themselves unable to meet their wage and rent obligations. Its effect upon the ruling classes was to give urgency to questions of economic management and to draw attention to the oracles of political economy.
I have divided the chapters that follow into two parts. The first part is entitled "The Meaning of Political Economy," not because it is a search after strict definition but because, taken as a whole, it is meant to show the connection of political economy to various aspects of the social and intellectual life of the period. The meaning of any set of ideas cannot, I believe, be properly understood except in connection with the lives of the people who held them, and the reality to which they referred and of which they were a part.
"What Political Economy Meant" is the opening chapter of Part I. It aims at describing the origins and character of the scientific tradition in which the political economists of the period 1815-1825 saw themselves participating. The next two chapters examine the careers of those people who were most active and influential in bringing political economy to public attention. "The Celebrated Masters of Political Economy" focuses upon the men most accomplished and best known as economists. Most attention is placed upon the career of David Ricardo, for it was his that attracted the greatest attention of contemporaries. "Allies of Political Economy" treats the careers of those who were not economists themselves but who were nevertheless responsible for propagating its authority and bringing it to bear on political causes. "Opposition to Political Economy" describes the nature of the opposition that the economists and their doctrines provoked. That they did provoke such hostile criticism is testimony to the celebrity and influence that they acquired during these years. The chapter also shows how they and their doctrines struck those who shared neither their ideological preconceptions nor their visions of the future.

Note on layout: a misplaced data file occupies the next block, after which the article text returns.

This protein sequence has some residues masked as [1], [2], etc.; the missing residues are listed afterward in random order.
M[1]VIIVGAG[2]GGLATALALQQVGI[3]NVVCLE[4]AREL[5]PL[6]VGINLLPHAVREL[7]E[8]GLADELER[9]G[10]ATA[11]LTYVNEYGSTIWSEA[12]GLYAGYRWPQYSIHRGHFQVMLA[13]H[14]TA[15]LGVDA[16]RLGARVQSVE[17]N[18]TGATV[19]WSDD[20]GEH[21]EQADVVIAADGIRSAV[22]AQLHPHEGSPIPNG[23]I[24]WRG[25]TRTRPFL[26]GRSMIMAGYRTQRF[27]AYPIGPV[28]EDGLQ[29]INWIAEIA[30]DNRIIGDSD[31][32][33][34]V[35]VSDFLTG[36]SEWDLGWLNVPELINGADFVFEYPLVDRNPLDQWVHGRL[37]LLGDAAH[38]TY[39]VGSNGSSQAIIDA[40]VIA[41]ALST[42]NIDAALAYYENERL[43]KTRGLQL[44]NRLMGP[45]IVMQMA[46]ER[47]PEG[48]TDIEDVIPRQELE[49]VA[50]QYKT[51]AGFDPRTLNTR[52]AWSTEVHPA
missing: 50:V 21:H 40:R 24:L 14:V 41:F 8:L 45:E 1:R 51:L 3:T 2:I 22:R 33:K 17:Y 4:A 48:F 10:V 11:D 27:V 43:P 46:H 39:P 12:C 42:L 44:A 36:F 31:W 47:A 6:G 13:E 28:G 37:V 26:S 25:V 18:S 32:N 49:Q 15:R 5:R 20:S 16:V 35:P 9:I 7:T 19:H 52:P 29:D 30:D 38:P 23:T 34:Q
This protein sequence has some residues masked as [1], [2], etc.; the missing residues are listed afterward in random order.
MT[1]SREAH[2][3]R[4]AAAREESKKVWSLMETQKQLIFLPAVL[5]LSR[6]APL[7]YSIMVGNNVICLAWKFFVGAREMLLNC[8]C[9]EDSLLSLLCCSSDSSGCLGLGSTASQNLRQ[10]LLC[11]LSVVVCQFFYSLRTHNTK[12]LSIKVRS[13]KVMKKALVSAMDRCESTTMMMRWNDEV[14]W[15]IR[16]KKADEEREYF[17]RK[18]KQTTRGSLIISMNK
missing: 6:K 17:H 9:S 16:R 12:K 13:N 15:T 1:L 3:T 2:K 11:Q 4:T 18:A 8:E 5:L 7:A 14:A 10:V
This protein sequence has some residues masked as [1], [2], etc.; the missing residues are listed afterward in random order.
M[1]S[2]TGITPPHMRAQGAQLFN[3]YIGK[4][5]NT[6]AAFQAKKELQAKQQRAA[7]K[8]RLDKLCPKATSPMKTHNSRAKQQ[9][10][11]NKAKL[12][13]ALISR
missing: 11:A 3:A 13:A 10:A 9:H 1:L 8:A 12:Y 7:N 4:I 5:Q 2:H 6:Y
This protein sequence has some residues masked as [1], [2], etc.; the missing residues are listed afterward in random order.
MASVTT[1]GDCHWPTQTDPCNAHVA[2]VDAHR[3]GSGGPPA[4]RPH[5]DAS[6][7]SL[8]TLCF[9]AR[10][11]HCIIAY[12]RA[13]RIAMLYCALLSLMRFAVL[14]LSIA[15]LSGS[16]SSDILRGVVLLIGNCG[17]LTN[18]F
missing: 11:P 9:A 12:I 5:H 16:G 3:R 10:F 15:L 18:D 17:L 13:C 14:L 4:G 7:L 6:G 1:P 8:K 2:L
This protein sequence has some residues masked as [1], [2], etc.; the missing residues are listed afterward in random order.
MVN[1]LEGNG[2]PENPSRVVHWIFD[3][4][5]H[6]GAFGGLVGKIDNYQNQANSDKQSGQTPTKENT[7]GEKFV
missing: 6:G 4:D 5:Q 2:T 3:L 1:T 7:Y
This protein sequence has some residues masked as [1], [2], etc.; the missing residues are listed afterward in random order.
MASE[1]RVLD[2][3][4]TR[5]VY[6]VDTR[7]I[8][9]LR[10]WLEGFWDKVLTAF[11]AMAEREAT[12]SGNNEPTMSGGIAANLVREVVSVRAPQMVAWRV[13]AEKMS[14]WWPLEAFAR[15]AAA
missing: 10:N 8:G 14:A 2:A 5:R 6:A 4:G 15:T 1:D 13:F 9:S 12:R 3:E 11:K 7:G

Part II is entitled "Political Economy and Society." It endeavors to describe in some detail the manner in which political economy was brought to bear on three distinct spheres of social life. These are, in fact, the spheres of social life in relation to which political economy caught on. To see how it was brought to bear on these issues is to go very far in the direction of explaining why it caught on in the way it did. "Money and Distress" treats the connection of political economy to the reform of the monetary system and to the depression of 1819- 1821, which was viewed by many contemporaries as having had its origins in the return to the gold standard begun in 1819 and championed by the Ricardians. "Free Trade" examines the relationship of the science to the free trade movement. "Free Labor" looks at the relation of the activities of the political economists and their allies to the situation of the propertyless laborer.